Luxury fashion puts on a brave face about China

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Asia and luxury once slotted together as well as Cinderella and the glass slipper, but as China's economic situation deteriorated, the slipper become somewhat ill-fitting.

Take Italian fashion house, Prada. The brand has published a slew of disappointing earnings reports this year, naming Asia-Pacific as the region weighing down growth. Other luxury brands have managed to float above water by relying on demand from the U.S. and Europe.

Designers and fashion chief executives were determinedly optimistic at this month's London Fashion Week, in a city well-frequented by wealthy Chinese looking to buy European luxury brands.

"China – specifically Hong Kong, Macau – everybody knows there's been a struggle there. However, the important thing is to keep making sure you have a point of view, make sure you keep your authenticity and give the best customer service in those countries," Christopher Bailey, chief executive of Burberry told CNBC.

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Fellow U.K. fashion brand, Paul Smith, has only a handful of shops in China but is widespread in Japan. Smith told CNBC that he was cautious on Asia, but insisted the brand was in a "strong position compared to others."

"Some countries are very steady, some are slightly up and sadly some are down; but that's the same with all the big companies, not just us," Smith told CNBC.

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So instead of pulling back and capitalizing on other markets, luxury fashion brands are staying put. How come?

"I think they (luxury brands) genuinely still see an opportunity in China," Winston Chesterfield, research director at Wealth-X, told CNBC, adding that a devaluation in the yuan and market volatility would not deter purchases.

Chesterfield said that Asian consumers preferred buying "Made in Europe" products that resonated when travelling, as purchasing in Europe adds an "authentic experience."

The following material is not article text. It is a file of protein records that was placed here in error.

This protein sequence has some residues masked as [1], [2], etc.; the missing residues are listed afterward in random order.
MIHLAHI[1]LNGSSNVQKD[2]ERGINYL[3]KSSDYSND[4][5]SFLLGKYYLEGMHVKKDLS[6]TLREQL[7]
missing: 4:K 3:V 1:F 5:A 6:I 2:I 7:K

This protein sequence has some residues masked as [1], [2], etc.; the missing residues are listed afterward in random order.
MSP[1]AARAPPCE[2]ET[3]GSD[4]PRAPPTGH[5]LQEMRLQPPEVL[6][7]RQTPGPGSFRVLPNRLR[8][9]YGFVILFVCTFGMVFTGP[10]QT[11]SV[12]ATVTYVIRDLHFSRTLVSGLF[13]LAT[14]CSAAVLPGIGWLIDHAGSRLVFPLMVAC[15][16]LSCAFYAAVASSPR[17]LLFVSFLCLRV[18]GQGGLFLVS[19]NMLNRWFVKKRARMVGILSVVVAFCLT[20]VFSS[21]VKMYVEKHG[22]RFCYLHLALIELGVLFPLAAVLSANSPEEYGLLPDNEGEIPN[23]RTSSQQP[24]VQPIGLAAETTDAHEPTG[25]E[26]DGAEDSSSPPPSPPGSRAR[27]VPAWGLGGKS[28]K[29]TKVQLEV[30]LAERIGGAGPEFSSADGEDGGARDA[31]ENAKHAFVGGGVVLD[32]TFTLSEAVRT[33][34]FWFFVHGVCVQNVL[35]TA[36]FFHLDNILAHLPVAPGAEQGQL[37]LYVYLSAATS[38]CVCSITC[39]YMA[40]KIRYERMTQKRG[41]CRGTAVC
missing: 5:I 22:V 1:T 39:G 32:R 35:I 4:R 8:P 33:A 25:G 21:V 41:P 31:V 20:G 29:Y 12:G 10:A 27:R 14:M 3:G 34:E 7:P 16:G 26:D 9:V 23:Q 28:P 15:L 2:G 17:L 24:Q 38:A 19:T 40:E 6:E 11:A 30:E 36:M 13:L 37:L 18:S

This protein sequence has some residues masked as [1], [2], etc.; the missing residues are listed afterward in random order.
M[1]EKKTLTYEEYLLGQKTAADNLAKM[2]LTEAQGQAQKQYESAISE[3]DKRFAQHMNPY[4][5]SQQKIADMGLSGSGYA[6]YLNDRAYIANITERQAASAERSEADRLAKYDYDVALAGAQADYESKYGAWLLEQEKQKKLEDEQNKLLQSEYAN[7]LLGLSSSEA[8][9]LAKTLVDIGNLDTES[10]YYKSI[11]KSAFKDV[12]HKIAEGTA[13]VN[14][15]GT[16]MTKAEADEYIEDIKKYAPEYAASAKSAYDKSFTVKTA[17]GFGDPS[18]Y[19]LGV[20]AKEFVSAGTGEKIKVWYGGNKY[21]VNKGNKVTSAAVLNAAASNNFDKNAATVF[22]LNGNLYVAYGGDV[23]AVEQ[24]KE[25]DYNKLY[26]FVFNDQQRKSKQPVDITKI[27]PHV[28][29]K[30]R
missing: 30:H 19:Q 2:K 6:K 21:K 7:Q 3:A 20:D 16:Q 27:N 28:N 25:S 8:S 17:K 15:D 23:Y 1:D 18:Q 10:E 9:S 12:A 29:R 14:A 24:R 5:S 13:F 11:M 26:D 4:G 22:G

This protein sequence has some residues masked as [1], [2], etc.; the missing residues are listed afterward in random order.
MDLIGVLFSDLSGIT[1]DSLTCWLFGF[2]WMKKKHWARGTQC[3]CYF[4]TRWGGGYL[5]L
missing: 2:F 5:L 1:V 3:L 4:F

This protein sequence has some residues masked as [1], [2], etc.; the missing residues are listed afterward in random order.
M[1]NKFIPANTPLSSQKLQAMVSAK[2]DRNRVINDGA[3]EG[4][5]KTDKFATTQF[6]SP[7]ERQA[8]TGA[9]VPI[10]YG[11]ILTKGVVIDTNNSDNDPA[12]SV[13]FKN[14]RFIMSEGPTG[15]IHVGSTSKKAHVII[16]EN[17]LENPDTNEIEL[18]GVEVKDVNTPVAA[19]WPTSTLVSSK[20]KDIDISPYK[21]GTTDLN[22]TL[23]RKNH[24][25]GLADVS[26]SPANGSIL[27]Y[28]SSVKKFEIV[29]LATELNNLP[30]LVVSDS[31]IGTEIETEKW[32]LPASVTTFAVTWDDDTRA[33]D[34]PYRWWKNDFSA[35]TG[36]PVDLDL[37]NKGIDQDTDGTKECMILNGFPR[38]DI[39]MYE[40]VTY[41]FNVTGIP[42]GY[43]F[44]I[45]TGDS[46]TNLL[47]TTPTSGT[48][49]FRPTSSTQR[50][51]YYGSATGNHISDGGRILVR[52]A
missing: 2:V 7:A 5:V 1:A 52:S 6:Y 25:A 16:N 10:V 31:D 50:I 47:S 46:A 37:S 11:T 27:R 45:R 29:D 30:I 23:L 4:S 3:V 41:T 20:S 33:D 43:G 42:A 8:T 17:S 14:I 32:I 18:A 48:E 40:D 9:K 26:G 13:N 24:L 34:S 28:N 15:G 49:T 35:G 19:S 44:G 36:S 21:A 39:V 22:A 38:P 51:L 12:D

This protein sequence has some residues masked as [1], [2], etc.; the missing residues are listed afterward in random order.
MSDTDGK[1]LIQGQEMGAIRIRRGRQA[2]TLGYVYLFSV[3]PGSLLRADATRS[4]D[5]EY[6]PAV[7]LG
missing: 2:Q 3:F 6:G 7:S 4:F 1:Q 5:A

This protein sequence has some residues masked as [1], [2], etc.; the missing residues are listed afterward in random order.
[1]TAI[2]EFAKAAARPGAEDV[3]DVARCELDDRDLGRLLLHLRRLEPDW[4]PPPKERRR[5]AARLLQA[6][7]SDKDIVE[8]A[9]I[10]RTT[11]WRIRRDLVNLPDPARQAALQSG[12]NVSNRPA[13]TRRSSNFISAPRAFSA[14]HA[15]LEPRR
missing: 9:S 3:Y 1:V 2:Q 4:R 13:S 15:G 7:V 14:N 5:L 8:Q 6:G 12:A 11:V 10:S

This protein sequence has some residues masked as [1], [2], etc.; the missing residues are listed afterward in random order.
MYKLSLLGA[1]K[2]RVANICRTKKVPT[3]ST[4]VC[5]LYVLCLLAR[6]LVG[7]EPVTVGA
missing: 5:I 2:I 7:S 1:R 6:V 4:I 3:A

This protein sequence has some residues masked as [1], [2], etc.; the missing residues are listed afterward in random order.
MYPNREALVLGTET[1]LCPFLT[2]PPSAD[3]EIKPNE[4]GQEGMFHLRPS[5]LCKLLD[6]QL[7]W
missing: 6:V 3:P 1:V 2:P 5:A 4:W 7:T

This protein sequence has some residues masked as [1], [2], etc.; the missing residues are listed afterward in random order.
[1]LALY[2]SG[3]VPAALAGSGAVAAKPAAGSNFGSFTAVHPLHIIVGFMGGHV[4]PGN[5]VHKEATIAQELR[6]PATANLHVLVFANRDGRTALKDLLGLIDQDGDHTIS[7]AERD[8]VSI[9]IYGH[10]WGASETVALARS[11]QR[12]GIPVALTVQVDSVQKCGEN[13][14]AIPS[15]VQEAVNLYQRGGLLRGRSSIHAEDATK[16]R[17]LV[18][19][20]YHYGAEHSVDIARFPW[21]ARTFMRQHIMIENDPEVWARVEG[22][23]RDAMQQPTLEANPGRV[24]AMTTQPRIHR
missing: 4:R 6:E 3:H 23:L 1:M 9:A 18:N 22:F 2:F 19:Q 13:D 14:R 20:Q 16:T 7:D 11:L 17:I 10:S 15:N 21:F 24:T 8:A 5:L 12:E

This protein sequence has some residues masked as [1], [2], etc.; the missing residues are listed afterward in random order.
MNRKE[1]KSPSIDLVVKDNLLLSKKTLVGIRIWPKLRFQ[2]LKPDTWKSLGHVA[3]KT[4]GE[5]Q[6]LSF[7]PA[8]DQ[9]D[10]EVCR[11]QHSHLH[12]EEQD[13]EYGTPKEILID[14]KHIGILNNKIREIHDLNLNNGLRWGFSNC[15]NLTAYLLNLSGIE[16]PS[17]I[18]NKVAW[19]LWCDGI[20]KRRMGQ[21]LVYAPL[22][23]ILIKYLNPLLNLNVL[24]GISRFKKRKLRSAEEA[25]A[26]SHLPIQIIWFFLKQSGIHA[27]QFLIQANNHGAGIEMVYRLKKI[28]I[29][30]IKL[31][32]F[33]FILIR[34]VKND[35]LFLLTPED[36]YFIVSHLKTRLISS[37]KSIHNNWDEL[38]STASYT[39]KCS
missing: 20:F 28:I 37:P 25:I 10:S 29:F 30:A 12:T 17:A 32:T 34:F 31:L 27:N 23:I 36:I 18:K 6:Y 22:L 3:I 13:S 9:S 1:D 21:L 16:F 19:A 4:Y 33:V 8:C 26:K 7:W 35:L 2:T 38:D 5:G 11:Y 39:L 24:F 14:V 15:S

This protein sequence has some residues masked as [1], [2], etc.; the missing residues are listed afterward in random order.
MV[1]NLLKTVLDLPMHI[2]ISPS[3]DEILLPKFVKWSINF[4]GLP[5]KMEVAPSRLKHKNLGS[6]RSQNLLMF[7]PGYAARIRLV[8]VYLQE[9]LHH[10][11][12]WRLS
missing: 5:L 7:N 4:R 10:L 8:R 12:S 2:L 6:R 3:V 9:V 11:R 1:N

"It means that they're buying a genuine product. They feel they can tell the difference between a fake brand set up in China and the genuine ones that come from Europe," he said.

A man rides a bicycle past a Gianni Versace store in Beijing, China.
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In general, Chinese consumers are still buying luxury brands, just not at the same rate, said Fflur Roberts, head of luxury goods at Euromonitor International.

"They have had a long history of buying luxury abroad, where it is cheaper, but owing to the unfavorable exchange rates they have been buying much less. Prices may also go up in China in the short-to-medium term, meaning they are even more inaccessible," said Roberts.

High street fashion brands are also watching China carefully, although Philip Green, chairman of Topshop owner-Arcadia Group, told CNBC that his company had low exposure to Asia and was seeing growth in other markets, including online.

Roberts echoed Green, suggesting retailers universally might focus outside of Asia for pockets of growth, with profits looking better in Western Europe and North America.

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To remain popular in the likes of China, it may be a case of tailoring the brand to the domestic market, Chesterfield suggested.

"Luxury brands could do more diffusion lines in China, more Chinese ranges, and they could potentially sell more products in the country that you couldn't find elsewhere," he said.

Chesterfield added that products that were ubiquitous put people off brands, so they should focus on exclusivity.

"What brands should start thinking about is kick-starting more domestic demand, as there's not much luxury brands can do about structural changes like tax," he said.

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—By CNBC's Alexandra Gibbs, follow her on Twitter @AlexGibbsy.